Most outdoorsy-types eat meat and lots of it. But what about alternative sources of protein for survival food stockpiling? Can you really get all your protein from just plants?
So how do vegans prepare for emergencies? What foods do we stockpile? How do these special dietary requirements affect, not only our nutritional intake, but our pocket book as well?
For some, it’s an issue of morality. For me, I chose to follow a vegan lifestyle primarily for health reasons. My dad had a stroke and, during his recovery, read in The China Study that a plant-based diet (veganism) could help treat the root causes of his stroke.
Now, whether you agree or disagree (and believe me, I’ve met plenty of skeptics) there are certain facts one cannot ignore.
Plants do not contain measurable amounts of cholesterol and are chock-full of fiber. And, in many cases, plant-based protein costs significantly less than animal-based protein.
Well that’s great, but how does all this apply to survival food stockpiling?
Glad you asked. For many TEOTWAWKI and SHTF preppers out there, the main goal is to be as self-reliant as possible, should a crisis arise. Stockpiling food that is cheap, easy to store and that can keep you healthier is simply a smart way to prepare.
I’m the first to tell you, I’m not a true vegan. I wear leather belts and shoes. I kill insects daily and enjoy it. And when I’m a guest in someone’s home, I’ll eat what they serve, rather than make an embarrassing refusal. But otherwise, I avoid eating animal products, which include all forms of meat, fish, eggs, and dairy.
The most common question I am asked is, “What do you eat?” To which I simply reply, “Plants.”
All kinds of plants. Here is a list of the most common foods I eat in my daily life:
turnips and greens
peppers (bell, jalapeno)
potatoes (sweet, red and Idaho)
extra virgin olive oil
imitation butter spread
Nuts / Seeds
beans (pinto, garbanzo, white northern, black, chili, mung, lima, green)
rice (white, brown, wild)
flour (white, whole wheat)
pasta (white, whole wheat, veggie, rice)
The key to a healthy diet is variety. This is important to everyone, but is especially important when foregoing animal products.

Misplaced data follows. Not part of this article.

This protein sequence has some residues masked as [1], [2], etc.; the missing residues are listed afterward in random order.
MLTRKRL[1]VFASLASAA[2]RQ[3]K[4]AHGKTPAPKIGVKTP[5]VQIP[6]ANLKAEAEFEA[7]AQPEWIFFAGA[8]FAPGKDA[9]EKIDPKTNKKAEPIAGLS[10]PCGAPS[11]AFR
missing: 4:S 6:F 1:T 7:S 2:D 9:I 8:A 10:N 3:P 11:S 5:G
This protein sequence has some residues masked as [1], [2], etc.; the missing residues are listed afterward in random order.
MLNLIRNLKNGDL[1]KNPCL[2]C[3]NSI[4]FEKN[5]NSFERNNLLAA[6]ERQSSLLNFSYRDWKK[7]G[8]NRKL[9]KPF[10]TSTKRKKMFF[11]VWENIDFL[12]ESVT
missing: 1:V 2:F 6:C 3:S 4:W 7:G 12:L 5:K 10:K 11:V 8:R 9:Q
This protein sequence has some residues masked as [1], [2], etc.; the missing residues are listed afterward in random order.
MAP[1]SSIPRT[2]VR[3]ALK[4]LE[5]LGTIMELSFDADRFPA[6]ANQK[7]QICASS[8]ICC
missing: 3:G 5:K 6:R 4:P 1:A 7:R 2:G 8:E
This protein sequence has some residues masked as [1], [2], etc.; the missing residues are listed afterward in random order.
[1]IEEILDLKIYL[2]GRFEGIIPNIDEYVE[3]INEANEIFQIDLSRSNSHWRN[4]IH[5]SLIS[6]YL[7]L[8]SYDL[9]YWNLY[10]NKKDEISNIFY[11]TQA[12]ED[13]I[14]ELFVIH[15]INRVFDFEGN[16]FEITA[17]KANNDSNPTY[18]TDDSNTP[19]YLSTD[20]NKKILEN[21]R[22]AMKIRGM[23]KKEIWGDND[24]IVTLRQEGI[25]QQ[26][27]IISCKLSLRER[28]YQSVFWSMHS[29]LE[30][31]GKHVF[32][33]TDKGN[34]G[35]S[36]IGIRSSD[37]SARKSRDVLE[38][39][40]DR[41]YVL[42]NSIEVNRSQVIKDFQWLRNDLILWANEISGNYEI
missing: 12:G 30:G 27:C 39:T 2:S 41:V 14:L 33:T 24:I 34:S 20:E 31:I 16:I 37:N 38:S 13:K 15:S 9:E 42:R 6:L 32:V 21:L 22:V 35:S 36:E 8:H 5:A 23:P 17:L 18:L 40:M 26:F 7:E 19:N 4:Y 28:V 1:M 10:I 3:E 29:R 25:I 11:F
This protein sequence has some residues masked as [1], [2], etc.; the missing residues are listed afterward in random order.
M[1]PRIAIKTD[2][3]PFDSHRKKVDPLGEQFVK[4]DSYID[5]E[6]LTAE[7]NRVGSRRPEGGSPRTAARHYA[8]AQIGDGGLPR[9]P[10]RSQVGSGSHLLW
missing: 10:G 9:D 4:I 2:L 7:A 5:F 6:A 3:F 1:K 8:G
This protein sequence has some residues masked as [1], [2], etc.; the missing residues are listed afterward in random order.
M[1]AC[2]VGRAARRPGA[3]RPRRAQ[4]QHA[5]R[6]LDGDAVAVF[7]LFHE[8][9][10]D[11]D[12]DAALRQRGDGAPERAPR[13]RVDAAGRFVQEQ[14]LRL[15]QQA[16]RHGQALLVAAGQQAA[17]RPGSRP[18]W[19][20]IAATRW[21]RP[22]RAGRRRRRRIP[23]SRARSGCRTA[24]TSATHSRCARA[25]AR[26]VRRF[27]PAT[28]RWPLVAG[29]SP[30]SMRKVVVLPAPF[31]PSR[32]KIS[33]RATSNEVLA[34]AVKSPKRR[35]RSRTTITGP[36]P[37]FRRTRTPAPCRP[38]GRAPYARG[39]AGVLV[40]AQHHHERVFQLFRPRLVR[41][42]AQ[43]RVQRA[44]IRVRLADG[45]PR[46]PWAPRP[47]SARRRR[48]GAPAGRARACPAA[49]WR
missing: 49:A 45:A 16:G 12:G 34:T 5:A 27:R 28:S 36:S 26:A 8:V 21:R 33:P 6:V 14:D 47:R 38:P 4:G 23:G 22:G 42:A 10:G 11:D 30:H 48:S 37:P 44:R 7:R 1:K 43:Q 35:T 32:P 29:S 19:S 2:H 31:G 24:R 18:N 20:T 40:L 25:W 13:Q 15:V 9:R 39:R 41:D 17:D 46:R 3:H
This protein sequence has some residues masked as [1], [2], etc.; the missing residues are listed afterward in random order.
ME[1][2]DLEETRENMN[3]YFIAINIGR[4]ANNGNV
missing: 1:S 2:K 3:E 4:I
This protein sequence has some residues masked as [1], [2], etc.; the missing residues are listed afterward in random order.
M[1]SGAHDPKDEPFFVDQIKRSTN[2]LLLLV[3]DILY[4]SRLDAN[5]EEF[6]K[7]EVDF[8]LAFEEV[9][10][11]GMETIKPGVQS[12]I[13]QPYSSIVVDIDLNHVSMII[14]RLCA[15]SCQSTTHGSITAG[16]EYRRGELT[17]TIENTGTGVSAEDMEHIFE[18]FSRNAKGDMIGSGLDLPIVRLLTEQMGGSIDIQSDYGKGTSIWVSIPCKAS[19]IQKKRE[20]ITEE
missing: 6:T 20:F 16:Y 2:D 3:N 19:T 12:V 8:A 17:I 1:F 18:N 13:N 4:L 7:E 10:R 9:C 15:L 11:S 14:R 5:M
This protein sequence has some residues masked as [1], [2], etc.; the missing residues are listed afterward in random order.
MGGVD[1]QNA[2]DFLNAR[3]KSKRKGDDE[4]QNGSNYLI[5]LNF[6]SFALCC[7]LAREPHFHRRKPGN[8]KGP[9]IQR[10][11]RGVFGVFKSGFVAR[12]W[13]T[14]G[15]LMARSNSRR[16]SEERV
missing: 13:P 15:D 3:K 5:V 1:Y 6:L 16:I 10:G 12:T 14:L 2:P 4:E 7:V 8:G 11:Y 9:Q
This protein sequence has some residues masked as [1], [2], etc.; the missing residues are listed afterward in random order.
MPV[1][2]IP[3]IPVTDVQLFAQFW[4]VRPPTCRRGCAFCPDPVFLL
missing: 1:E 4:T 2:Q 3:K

While plants contain many vitamins and minerals, they do lack the essential amino acids, conveniently found in animal products, that our bodies require for various functions, like rebuilding cells.
Unlike the other amino acids, our bodies cannot make essential amino acids, so we need to get them from food.
Essential Amino Acids
In order to maintain a healthy body, vegans need to consume
different types of plant protein in order to provide all the essential
This is easier than it sounds; in fact, I bet you already do it.
Simply pair legumes, nuts and seeds with grains. Again, variety is key. Some examples are peanut butter sandwich on whole wheat, red beans and brown rice, or lentil and barley soup.
You’d be surprised just how much protein is in plants. Peas, for instance, contain so much that they technically could be considered a protein in school lunches.
One of the few plants that contain all the essential amino acids is quinoa (say: keen-wah), a South American seed. Like anything, it’s expensive when purchased in prepackaged meals, but when purchased in bulk costs about the same per pound as select cuts of meat.
For step-by-step sprouting instructions, complete with photos, check out the survival food stockpiling article, “How to Sprout Fresh Greens Anytime, Anywhere”.
Stocking up on plant-based protein should be a part of every survivalist’s food storage plan. It’s the ideal survival food: healthy, cheap and easy to store.
Remember that fat, along with oxygen, moisture and temperature, is the enemy of survival food stockpiling. Though they provide more nutrients, whole grain pasta, flour, oats, rice, nuts and seeds, contain higher amounts of oil, decreasing their shelf life.
For more on survival food preservation methods, including canning and dehydrating, check out these tips for long-term food storage.
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